Government considering vaping tax to raise £40million for the NHS
The Government is considering a tax on vaping fluid as a new way to raise money for the NHS.
The Sun reports that vapers spend around £275 a year on vaping fluid, which would raise £40 million in a year, based on a 5% tax.
‘Creating a sin tax for vape products is counter-productive, and is harmful to consumers who are making the transition to less risky products,’ Fred Roeder, London-based managing director of the Consumer Choice Center, said.
‘We know that vape products are instrumental in the fight against smoking, which raises questions as to why the Government would target vaping.
‘If we want people to transition away from smoking, as advised by the UK College of Physicians, then why would the Government want to make that more expensive?’
Stop smoking aids
Around half of regular vapers claim they use e-cigarettes to help them quit smoking, The Sun says.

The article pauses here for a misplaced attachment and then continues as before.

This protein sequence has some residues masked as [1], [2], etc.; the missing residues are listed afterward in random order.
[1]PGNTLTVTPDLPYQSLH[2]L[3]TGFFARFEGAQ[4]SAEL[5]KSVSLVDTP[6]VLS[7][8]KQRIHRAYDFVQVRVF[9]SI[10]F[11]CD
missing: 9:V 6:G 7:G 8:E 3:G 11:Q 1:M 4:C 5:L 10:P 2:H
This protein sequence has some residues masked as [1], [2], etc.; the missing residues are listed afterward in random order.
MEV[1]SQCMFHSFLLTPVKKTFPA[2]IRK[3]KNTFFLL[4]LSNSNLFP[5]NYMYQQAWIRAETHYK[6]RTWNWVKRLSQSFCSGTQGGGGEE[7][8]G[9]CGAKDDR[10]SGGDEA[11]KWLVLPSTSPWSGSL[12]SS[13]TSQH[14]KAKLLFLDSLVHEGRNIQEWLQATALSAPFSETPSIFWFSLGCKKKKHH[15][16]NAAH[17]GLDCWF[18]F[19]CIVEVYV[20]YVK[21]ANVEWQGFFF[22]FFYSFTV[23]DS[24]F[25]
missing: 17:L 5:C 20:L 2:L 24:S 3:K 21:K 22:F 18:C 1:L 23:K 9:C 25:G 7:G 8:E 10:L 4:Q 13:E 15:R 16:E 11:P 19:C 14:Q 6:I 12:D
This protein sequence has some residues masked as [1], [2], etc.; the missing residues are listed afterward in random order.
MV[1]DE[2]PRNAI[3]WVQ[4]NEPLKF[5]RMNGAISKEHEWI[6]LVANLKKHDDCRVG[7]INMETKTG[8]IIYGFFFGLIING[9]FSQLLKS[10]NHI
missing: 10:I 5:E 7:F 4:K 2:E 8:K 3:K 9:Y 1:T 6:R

Despite this prescriptions for stop smoking aids have fallen in England by 75% over the last 12 years.
‘GPs must be supported to help patients who smoke to quit,’ Cancer Research UK’s senior cancer prevention manager, George Butterworth, said.
‘CCGs need to remove restrictions that prevent GPs from prescribing these important medications.
‘And they must make sure GPs get the appropriate training.
‘Smokers across the country should also be able to access stop smoking services, which give them the best chances of quitting.
‘Cuts to the Public Health Grant have meant that many of these services have been slashed.
‘The Government must reverse these cuts to ensure these important services can stay open.’
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